I finally got tired of waiting and went to the control panel while the Fixit utility continued to run.  I clicked on Apple Mobile Device Support and attempted to uninstall again.  This time it reported that it had already been uninstalled and the entry was removed from the program list.  I took this as a good sign.  I continued uninstalling the programs in the order recommended, all while the Fixit utility continued to run in the background.  I know that might have been a gamble, but I didn’t have all day to see if it would finish.

After everything else was uninstalled, I rebooted the computer and downloaded iTunes again and proceeded to do the clean install.  I prayed to the gods of Zeros and Ones when it got to the point where it needed to start services.  You may have noted that this is where reinstall previously went south.  Voilà! Success.

I hope the above information helps someone, especially if they run into a few hiccups like I did.  Good luck.

Install Failed – OS X could not be installed on your computer. The OS X upgrade couldn’t be started because the disk Macintosh HD is damaged and can’t be repaird. SOLVED

Mavericks upgrade failureLet me start by saying DON’T replace your hard drive until you read this.  Here is my story:

Just another routine upgrade on a customer’s computer; or so it seemed.  I have upgraded many Mac computers.  It is usually one of the most mundane tasks. I noticed the customer had a stalled Mavericks upgrade download that would not unpause.  I rebooted, and was able to resume the download.  When the install started, it asked for Admin password.  There was no password, so I just clicked OK, which worked for all other installs.  The password box continued to pop up, so I went to user and groups in preferences and created a temporary password; the Mavericks upgrade accepted the new password and continued, prompting for restart.  It was all downhill from there.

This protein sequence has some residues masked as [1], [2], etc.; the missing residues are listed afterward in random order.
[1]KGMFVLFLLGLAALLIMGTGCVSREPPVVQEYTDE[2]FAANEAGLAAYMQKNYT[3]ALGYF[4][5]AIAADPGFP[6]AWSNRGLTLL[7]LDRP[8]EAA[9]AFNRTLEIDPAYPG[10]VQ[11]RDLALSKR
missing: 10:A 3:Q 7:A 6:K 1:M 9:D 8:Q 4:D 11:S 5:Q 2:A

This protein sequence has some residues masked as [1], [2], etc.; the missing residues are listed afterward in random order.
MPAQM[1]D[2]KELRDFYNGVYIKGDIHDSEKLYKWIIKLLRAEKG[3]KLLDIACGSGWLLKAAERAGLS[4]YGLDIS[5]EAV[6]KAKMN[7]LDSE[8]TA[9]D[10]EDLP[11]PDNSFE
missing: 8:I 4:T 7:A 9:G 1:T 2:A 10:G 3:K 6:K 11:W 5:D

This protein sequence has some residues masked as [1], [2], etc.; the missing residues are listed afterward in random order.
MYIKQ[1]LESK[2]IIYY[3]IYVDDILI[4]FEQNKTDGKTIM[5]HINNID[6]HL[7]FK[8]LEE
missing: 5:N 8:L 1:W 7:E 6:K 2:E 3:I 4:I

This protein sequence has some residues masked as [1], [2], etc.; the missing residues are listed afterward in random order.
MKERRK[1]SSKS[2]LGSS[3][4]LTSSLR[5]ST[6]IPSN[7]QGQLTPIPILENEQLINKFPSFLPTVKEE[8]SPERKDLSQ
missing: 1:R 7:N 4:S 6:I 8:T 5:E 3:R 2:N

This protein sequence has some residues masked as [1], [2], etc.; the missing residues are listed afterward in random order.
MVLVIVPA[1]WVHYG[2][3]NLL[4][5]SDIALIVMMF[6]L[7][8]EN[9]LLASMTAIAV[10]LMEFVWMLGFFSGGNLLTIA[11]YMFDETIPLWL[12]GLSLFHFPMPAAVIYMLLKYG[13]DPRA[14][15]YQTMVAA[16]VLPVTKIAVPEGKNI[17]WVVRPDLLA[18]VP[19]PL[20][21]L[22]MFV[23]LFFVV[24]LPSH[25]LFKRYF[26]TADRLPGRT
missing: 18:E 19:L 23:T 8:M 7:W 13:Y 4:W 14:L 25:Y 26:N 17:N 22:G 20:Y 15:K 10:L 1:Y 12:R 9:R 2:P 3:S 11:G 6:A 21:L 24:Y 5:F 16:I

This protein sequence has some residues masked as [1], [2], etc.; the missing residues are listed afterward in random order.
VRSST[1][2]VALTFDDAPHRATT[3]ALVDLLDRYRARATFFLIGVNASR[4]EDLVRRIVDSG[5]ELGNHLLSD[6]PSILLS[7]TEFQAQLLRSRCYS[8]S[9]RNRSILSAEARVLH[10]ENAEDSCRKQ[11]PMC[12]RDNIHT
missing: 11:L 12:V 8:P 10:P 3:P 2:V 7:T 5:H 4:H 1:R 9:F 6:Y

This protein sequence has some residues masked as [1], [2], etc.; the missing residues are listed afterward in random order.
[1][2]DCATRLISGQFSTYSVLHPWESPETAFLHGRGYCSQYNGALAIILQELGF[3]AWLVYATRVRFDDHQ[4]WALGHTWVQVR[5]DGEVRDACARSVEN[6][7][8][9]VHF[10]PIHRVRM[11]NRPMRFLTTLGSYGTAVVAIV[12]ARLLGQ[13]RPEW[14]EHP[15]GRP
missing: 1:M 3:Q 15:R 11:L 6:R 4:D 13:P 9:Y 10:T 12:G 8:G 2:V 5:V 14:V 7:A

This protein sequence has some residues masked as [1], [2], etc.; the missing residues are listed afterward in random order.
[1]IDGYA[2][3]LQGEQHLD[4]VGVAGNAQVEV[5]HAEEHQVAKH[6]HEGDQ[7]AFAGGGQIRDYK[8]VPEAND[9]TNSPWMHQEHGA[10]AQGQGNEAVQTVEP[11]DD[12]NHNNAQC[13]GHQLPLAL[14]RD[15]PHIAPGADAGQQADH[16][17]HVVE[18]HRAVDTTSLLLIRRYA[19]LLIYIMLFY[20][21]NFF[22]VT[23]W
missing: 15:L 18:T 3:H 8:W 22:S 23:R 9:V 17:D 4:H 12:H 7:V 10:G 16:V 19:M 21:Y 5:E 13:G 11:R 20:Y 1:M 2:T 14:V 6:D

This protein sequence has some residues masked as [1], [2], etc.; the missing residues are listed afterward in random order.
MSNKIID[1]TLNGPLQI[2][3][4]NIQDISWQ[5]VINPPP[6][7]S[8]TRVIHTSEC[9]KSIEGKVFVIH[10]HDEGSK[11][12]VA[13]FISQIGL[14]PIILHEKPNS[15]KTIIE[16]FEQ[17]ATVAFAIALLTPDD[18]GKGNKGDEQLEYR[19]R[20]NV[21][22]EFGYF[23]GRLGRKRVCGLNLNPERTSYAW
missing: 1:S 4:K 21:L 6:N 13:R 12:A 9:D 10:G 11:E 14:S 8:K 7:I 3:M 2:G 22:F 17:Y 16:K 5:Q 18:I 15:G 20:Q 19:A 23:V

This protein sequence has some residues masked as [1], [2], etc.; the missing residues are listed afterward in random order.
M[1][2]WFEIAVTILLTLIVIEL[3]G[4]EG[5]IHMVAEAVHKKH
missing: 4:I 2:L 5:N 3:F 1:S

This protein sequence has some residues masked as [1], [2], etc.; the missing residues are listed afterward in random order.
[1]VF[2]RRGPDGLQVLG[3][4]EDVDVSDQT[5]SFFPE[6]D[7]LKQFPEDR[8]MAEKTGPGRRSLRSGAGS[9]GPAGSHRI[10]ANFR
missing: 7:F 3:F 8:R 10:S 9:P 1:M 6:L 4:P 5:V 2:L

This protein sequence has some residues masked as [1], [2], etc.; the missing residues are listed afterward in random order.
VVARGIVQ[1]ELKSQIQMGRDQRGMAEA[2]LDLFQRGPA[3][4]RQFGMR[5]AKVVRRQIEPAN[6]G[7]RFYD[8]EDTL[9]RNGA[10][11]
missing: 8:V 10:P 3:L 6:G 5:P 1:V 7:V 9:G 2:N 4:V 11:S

After rebooting, the install resumed and within a few seconds, got the “Install Failed”.  I followed the recommendation and ran disk utility from the current Mountain Lion recovery partition.  Verification immediately reported errors and recommended repairing.  Unfortunately repair didn’t work and stated it couldn’t be repaired.

If you don’t feel like reading the whole story, here’s the short version:

  1. Boot in recovery mode and install Original OS to External Drive.
  2. Tell the install to transfer data from other drive which will copy from “bad” internal drive.
  3. Use disk utility to delete partition on internal drive.
  4. Used Super Duper to clone external drive to internal drive.

I found it hard to believe that the drive suddenly had unrepairable errors given the computer was running flawlessly on Mountain Lion immediately before the restart.  I was convinced Mavericks had hosed the file system.  Searching the web, the advice was to replace the hard drive – that it was bad, blah blah blah.  I didn’t accept that as true  and was determined to get the data off the drive, and prove the disk was fine by erasing the partition and installing back on the same drive.

My theory was correct.  I connected an external hard drive to the iMac and used the recovery partition to download and install Mountain Lion to it.  When the installation was successful and offered to transfer data, I chose “from disk”.  And what do you know?  I was able to migrate the data and settings from the Macintosh HD.  Interesting, considering the disk was supposed to be bad and unrepairable.

After successfully transferring all the customer data and successfully booting, I launched disk utility and erased the Macintosh HD.  I downloaded the free Super Duper Mac cloning software on the external drive and cloned back to the internal.  I can’t say enough about this piece of free software.  It just works!  Once this tasks was completed, I simply removed the external drive and booted normally.  Just for confirmation, I verified the disk and it checked out OK.

Suspecting, that the first (interrupted and then resumed) download of Mavericks was corrupt, I deleted it and downloaded a fresh Mavericks package.  After downloading Mavericks again, it updated perfectly.  My conclusion:  Don’t listen to people telling you need a new hard drive if your Mavericks (or future upgrades) fail and report hard drive problems. The chances of going from a perfectly running system to a hard drive crash after reboot is very slight.   Follow the above steps and you will probably be up and running in no time.